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Africa and The Americas. Differences in Classical Civilizations Important differences -the Americas lacked animals suitable for domestication -Africa.

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Presentation on theme: "Africa and The Americas. Differences in Classical Civilizations Important differences -the Americas lacked animals suitable for domestication -Africa."— Presentation transcript:

1 Africa and The Americas

2 Differences in Classical Civilizations Important differences -the Americas lacked animals suitable for domestication -Africa imported previously domesticated sheep, goats, chickens, horses, camels -metallurgy was less developed in the Americas Writing -limited in the Americas to Mesoamerica; most highly developed among the Maya – used hieroglyphs -in Africa, was confined to north and northeast Fewer and smaller classical civilizations in the Americas and Africa

3 Mayan Hieroglyphics

4 The African Northeast Africa had no common cultural identity in the classical era. - great environmental variation within the continent - enormous size of the continent Africa is the most tropical of world’s supercontinents -climate means poorer soils and less productive agriculture -more disease-carrying insects and parasites Africa also shaped by interaction with nearby Eurasia and Arabia -North Africa as part of the Roman Empire -Arabia as source of the domesticated camel

5 Meroe – A continuation of the Nile Valley civilization Nubian civilization was almost as old as Egyptian civilization -constant interaction -remained a distinct civilization With decline of Egypt, Nubian civilization came to focus on Meroë -civilization there flourished 300 b.c.e.–100 c.e. Ruled by an all-powerful sacred monarch (usually female) -buried with human sacrifices City of Meroë had craft specialization -ironworking was especially important

6 Meroe continued.. Rural areas had combination of herding and farming -paid tribute to the ruler -farming was based on rainfall, not irrigation -so population was less concentrated on the Nile, less directly controlled by the capital Major long-distance trade was the source of much of wealth and military power -had contact with the Mediterranean -also traded to east and west by means of camel caravans -less Egyptian influence than earlier times

7 Meroe Architecture

8 Decline of Meroe Decline of Meroë after 100 c.e. -deforestation (too much wood used in iron industry) -conquest in 340s c.e. by Axum -penetration of Christianity; Christian dominance for 1,000 years -penetration of Islam after about 1300

9 Axum Modern day Ethiopia Productive agriculture, plow based farming Center of trade, lots of state revenue from taxing merchants King Ezana adopted Christianity around 300 c.e. Expanded into the middle east, by modern day yemen Both Meroe and Axum rivaled European civilizations and had direct contact with the Mediterranean

10 King Ezana

11 Stateless Societies Along the Niger River– No evidence of states or city- states. Little evidence of social inequality Iron-smithing was the most popular profession villages of cotton weavers, potters, praise-singers (griots) grew up around central towns The middle Niger cities were stimulated by a network of West African commerce. Large-scale states emerged in West Africa in the second millennium c.e.

12 South of the Equator: The World of Bantu Africa over time, 400 distinct Bantu languages developed Bantu-speaking peoples interacted with established societies disease: Bantu brought new diseases to people with little immunity gathering and hunting peoples were largely displaced, absorbed, eliminated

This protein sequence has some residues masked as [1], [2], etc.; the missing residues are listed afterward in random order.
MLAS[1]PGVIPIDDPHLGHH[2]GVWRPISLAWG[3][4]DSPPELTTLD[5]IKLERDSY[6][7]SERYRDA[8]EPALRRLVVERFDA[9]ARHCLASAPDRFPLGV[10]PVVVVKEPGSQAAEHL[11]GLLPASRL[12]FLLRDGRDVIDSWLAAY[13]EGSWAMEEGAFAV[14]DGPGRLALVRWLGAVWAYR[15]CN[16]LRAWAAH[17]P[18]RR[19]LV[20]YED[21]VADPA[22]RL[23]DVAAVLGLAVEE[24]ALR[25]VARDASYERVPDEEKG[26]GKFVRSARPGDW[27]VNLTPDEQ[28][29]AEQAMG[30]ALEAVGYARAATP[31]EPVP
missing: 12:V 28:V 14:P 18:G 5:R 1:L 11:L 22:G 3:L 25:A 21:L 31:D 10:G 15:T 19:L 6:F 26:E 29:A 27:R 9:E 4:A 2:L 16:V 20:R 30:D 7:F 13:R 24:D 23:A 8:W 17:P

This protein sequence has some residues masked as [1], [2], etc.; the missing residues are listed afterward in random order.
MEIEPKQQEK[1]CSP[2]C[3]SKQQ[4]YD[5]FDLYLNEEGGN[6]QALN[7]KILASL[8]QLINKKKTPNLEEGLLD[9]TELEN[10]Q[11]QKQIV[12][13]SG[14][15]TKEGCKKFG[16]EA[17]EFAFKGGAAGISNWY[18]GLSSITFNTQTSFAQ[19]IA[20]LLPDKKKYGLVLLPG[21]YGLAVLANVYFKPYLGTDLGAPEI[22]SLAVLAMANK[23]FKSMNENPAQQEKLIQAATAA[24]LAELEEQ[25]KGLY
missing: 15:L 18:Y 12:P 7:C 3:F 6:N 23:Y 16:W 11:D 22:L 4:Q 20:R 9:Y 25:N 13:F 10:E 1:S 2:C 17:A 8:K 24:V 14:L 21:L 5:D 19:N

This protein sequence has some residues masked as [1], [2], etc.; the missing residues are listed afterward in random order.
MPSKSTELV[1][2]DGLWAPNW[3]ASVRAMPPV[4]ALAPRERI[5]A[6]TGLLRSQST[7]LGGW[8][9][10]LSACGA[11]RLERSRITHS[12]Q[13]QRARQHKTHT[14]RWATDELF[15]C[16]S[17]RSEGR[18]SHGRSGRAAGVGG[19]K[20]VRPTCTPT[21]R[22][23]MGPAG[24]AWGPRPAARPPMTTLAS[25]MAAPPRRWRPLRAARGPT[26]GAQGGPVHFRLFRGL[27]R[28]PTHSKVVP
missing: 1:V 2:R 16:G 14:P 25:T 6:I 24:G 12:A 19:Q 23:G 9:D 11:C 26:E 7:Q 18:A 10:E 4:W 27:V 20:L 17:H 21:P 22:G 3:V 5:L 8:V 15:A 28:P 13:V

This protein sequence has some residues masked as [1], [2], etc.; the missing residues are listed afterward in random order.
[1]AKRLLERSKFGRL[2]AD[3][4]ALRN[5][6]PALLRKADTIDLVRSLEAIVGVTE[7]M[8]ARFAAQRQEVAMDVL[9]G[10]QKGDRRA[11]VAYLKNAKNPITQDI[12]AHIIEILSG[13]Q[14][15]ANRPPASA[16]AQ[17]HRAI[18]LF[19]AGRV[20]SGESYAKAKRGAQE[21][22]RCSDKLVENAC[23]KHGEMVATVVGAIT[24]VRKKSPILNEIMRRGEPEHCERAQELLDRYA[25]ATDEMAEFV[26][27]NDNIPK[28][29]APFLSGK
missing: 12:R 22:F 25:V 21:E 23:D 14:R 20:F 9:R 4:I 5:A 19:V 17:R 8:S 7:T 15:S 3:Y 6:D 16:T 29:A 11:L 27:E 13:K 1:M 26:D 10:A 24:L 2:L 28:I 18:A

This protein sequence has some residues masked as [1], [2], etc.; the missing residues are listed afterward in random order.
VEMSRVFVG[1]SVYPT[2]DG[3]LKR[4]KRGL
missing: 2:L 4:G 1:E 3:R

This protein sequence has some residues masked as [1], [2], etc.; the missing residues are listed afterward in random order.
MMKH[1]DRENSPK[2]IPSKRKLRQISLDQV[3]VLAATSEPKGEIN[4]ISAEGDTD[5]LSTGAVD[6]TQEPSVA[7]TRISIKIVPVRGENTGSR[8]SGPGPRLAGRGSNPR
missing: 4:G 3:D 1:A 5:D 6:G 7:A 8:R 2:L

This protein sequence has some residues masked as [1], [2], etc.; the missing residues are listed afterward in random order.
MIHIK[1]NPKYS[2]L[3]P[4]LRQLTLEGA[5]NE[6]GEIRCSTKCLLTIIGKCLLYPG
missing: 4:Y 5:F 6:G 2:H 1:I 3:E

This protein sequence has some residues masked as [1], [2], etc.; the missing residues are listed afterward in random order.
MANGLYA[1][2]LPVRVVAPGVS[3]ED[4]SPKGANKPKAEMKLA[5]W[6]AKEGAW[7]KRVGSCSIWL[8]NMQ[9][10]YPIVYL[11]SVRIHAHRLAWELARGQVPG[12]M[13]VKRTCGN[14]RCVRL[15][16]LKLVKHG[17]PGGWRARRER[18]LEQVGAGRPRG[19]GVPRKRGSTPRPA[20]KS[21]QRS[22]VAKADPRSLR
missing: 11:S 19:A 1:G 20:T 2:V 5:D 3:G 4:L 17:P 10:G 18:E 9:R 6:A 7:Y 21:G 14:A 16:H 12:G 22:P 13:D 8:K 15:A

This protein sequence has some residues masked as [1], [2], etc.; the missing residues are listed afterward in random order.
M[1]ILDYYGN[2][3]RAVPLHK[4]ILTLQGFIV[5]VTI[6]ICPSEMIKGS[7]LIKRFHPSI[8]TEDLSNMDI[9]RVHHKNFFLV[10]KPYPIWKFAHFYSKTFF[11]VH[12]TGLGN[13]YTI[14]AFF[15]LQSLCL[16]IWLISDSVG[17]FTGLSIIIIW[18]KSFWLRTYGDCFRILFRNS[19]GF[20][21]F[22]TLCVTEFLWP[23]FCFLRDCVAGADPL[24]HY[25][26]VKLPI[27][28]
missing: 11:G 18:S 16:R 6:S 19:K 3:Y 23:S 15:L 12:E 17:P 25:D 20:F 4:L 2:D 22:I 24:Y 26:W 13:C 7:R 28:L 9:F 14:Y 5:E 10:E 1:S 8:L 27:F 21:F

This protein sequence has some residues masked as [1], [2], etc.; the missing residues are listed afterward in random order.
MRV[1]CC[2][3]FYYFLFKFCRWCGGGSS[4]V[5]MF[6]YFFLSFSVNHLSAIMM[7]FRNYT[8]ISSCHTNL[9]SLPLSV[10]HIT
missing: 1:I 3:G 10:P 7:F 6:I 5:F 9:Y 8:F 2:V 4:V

13 Bantu People

14 Bantu - Religion religion placed less emphasis on a remote High God and more on ancestral or nature spirits -sacrifices (especially cattle) to access power of dead ancestors -power of charms was activated by proper rituals -widespread belief in witches -”diviners” could access world of the supernatural -no missionary work

15 Civilizations of Mesoamerica There was a lack of interaction with other major cultures, including with other cultures in the Americas Important civilizations developed in Mesoamerica and the Andes long before Aztec and Inca empires Without large domesticated animals or ironworking

16 Maya Development of advanced mathematical system Elaborate calendars Creation of most elaborate writing system in the Americas Large amount of monumental architecture (temples, pyramids, palaces, public plazas)

17 Mayan Pyramid (ziggurat)

18 Mayan Politics Large engineering projects. Aqueducts, terracing City-states very fragmented (like Greece) Rapid collapse in the century after a long-term drought began in 840 -extremely rapid population growth after 600 c.e. outstripped resources -political disunity and rivalry prevented a coordinated response to climatic catastrophe -warfare became more frequent

19 Teotihuacán: America’s Greatest City city was begun ca. 150 b.c.e. by 550 c.e., population was 100,000–200,000 much about Teotihuacán is unknown city was centrally planned on a gridlike pattern specialized artisans Aztecs named the place Teotihuacán: “city of the gods”

20 Moche: A Regional Andean Civilization Agriculture based on complex irrigation system Rule by warrior-priests Rituals mediated between humans and gods Use of hallucinogenic drugs Human sacrifice

21 North America in the Classical Era Hopewell “Mound Builders” Gathering and hunting peoples still populated much of Americas Agriculture began to supplement hunting and gathering Large burial mounds

22 North America - Iroquois 5 Iroquois tribes from New York Lived in “longhouses” Formed Iroquois Confederacy (democracy)


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